At time of writing I'm elbow-deep in the Silver Fangs, and already making notes on the Shadow Lords. Additionally, if you don't see your favorite tribe up right now, check back later, as I'll be updating this list whenever a new collection comes out!

What Makes These Collections Useful?

When I first started writing NPC collections, I wanted to make sure they were more than just a general collection of names and descriptions; I required them to be useful in some way to the people who were bringing them to the table.

In my fantasy gaming collections that meant including characters with knowledge about the local area, who could lay out rumors, identify magic items, sell the party sundries, or who might be hired to tail a notable NPC. Some of them were meant to act as security, and a few of them were just for local color, but the majority had some purpose they fulfilled, and some use they could be turned to in order to help you keep the story moving forward.

I wanted to do the same thing with my kinfolk collections.

Sometimes you just need the right cog to keep your machine ticking away.
The kinfolk in these lists aren't here just for set dressing. From private detectives and tech gurus, to police officers, snipers, soldiers, and nurses, they're here to help make sure that any pack has support in its endeavors to fight the Wyrm. You'll find investigative journalists, stock brokers with insider information on enemy organizations like Pentex, and even models, entertainers, and diplomats who can all ease the red tape associated with getting into places that could otherwise prove to be quite a chore. Some of them can wield gnosis, and some of them are expert crafters, capable of furnishing garou with items they wouldn't be able to find anywhere else.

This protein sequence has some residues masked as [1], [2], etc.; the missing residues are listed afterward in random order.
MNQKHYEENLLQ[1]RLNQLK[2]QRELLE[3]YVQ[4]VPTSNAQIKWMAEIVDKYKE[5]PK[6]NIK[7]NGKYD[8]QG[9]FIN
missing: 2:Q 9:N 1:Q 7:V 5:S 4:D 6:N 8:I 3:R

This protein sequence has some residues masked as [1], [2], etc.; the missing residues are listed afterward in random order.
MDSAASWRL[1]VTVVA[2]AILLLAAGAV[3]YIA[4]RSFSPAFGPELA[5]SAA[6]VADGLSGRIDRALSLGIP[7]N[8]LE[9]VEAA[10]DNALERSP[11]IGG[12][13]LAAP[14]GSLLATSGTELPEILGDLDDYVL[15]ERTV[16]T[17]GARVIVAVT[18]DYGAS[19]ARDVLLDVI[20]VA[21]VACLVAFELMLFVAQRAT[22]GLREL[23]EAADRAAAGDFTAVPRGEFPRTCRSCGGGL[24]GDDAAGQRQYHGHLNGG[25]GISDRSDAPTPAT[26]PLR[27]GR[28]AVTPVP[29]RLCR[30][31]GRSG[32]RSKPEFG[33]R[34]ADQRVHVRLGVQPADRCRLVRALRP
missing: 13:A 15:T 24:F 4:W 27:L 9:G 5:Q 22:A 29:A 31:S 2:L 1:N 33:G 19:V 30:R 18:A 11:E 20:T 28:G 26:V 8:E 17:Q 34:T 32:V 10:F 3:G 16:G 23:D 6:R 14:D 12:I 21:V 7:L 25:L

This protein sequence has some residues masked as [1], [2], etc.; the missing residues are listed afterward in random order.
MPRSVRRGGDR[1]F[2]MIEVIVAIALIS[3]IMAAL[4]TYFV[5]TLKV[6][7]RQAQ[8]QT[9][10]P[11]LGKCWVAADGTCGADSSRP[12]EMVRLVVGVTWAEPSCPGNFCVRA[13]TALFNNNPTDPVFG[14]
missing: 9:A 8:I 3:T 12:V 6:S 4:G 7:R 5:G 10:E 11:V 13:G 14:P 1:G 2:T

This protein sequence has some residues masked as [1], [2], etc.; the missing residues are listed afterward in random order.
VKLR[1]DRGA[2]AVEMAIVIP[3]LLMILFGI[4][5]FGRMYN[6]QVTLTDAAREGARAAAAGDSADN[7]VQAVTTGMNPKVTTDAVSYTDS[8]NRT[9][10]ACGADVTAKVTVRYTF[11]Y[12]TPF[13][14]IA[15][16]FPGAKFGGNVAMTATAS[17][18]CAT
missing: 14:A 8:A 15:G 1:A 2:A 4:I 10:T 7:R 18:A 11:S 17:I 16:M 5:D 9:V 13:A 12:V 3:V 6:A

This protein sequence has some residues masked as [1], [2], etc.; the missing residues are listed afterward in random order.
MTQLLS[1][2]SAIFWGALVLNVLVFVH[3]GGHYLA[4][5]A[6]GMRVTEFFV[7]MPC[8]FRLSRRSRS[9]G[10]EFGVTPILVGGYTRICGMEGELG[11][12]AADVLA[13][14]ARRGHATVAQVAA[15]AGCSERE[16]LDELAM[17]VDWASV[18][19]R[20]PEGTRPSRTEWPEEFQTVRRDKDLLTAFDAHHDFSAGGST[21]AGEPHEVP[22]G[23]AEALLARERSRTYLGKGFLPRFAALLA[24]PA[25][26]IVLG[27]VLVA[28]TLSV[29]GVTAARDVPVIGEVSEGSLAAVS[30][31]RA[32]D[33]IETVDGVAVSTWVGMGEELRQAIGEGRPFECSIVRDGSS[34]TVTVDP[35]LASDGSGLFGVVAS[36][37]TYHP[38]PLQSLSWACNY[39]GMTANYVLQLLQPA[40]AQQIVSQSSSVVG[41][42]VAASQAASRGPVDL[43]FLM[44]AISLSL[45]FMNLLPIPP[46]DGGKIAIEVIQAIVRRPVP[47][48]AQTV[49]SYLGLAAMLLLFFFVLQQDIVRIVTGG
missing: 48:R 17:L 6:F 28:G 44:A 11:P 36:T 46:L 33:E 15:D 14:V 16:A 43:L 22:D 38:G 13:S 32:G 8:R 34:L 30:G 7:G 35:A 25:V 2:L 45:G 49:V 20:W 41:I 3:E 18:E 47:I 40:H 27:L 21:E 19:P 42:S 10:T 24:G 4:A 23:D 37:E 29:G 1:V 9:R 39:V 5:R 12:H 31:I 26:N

And since many werewolves started their lives as just kinfolk before their first changes, these lists can also act as inspiration for people who aren't sure who their character should be.

What You Won't Find In These Collections

The World of Darkness is a horror setting. Full stop, no questions asked. It is a crumbling world where the shadows are deeper, the mean grow cruel, and where suffering has teeth. It's a world of blood and guts, where even a moment's distraction could send you howling into a blood frenzy, corrupting your soul in ways that will haunt you for the rest of your days.